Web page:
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  • 00:00

    [MUSIC PLAYING][ShortCuts TV, making life easier][Usefulness of Research]

  • 00:11

    HARRIET CARMICHAEL: Do you ever wonderwhy some people claim to see the face of Jesus in their toast?Did you know that night-owl typeswho prefer to stay up late are morelikely to be psychopathic and manipulative than early risers?Well, both of these questions have beenresearched by psychologists.And you may be wondering why?

  • 00:32

    HARRIET CARMICHAEL [continued]: What possible use is research like that?Well, this is what we're looking at here,the usefulness of psychological research and how you assess it.

  • 00:41

    DR. STEVE TAYLOR: So how useful is this to you as a student?Well, you might get the direct questionon the usefulness of research.But more important, it's one of those transferable skillsyou can bring in to evaluate a study or an approach.

  • 00:54

    HARRIET CARMICHAEL: Now, this is obviously a very wide topic,as almost any research could be useful.So it's very important to narrow it down to key pointswith specific examples.And that's what we're going to do here.

  • 01:09

    DR. STEVE TAYLOR: So first, we could evaluate the usefulnessto psychology.So if considering a psychological theoryor approach, we can ask about its explanatory power.Does it have solid evidence to support it?And does it generate testable predictionsfor further research?For example, Freud's theories of the role of the unconscious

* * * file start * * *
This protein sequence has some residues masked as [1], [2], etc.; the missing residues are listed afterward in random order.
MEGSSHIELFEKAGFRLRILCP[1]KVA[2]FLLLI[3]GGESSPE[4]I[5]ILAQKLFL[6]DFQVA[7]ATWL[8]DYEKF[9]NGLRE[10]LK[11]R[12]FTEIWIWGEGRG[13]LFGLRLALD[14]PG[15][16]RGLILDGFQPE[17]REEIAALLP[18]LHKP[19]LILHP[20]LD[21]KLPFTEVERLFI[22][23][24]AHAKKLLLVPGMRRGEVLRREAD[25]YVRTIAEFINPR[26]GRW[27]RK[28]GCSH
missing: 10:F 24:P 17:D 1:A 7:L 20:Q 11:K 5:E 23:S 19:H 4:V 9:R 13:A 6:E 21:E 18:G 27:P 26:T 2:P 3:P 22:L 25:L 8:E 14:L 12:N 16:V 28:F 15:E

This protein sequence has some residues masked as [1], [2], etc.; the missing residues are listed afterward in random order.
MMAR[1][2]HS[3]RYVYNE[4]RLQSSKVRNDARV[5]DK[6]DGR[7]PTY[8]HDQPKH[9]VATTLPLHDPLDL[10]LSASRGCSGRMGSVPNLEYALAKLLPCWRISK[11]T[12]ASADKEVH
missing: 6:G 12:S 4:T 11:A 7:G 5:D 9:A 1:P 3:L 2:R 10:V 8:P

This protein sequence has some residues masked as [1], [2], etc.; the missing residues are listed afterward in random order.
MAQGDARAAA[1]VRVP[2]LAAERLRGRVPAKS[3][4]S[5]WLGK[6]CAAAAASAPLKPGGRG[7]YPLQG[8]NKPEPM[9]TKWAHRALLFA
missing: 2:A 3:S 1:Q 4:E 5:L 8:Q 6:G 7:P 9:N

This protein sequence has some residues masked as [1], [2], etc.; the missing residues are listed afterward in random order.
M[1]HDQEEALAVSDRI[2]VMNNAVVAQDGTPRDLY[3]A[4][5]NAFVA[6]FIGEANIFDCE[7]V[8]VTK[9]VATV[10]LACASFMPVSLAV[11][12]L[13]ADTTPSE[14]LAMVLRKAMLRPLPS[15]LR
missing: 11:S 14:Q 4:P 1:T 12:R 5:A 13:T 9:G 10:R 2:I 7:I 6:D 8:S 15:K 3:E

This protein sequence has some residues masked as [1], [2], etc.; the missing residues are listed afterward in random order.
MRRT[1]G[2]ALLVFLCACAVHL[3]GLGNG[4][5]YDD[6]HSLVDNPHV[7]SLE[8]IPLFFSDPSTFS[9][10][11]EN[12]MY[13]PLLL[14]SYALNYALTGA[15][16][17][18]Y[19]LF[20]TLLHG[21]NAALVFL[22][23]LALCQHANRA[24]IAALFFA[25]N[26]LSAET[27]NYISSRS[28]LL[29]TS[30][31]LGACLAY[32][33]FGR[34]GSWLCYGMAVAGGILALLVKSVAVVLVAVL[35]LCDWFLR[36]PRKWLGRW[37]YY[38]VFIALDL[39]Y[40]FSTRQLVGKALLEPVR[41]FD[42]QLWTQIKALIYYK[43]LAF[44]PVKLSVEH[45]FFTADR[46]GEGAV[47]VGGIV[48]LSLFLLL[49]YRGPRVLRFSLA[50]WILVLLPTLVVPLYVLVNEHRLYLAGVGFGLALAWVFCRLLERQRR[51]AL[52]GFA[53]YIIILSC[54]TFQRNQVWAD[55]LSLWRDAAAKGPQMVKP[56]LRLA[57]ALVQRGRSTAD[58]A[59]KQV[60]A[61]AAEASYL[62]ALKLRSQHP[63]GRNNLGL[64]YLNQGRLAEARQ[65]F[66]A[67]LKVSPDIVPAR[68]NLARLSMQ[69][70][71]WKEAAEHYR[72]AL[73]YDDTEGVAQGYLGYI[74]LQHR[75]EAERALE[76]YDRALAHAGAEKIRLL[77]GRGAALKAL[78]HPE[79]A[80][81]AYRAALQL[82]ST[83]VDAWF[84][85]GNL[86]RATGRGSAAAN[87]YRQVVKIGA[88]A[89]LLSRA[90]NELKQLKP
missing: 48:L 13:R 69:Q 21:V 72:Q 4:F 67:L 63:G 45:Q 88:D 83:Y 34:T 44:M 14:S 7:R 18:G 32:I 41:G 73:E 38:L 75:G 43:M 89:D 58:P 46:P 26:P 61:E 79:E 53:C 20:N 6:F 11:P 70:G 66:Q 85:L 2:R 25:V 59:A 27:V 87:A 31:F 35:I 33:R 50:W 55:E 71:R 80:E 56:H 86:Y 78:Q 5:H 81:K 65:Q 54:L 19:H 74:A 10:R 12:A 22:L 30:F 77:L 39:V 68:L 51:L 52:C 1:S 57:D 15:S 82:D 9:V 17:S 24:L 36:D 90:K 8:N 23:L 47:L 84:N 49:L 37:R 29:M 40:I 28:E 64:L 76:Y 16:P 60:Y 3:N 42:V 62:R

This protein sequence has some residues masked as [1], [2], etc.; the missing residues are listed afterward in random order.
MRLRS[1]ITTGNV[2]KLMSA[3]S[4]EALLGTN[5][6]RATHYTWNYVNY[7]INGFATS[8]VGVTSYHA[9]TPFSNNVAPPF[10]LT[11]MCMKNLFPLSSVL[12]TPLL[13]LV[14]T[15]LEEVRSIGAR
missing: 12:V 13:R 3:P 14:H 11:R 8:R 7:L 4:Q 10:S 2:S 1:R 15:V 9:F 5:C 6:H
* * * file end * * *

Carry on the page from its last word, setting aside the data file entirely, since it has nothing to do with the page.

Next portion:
• 01:31

    DR. STEVE TAYLOR [continued]: seemed to offer a whole new way of explaining behavior.And it had a massive influence on psychology,especially with the development ofthe psychoanalytic perspective.However, many psychologists today,particularly biological psychologists,are more skeptical about the usefulness of Freud's theory.They argue that while it seems to have

  • 01:52

    DR. STEVE TAYLOR [continued]: massive explanatory power, experimental evidencefor the unconscious is very limited,and it has little predictive power.By comparison, more recent biologicaland cognitive psychology models are scientifically testable.For example, the Bruce-Young model of face recognitionmade certain predictions, which can be validated or falsified.

  • 02:14

    DR. STEVE TAYLOR [continued]: So theories and approaches are onlyas good as the evidence for them,which brings us to the next point, the usefulnessof specific studies.

  • 02:23

    SPEAKER: Well, first, a research studymight provide important evidence to support or illustratea theory or model.For example, Bandura's famous Bobo doll experimentsprovided quite a powerful demonstrationof social learning theory.A research study can also be very usefulif it questions, modifies, or helps to develop a theory

  • 02:45

    SPEAKER [continued]: or approach.For example, Samuel and Bryant's researchon young children's cognitive developmentshowed that aspects of Piaget's theory of conservationwere not valid and needed to be modifiedin the light of the new research.A research study can also be usefulif it refutes the theory.And here, don't forget Popper's argument of something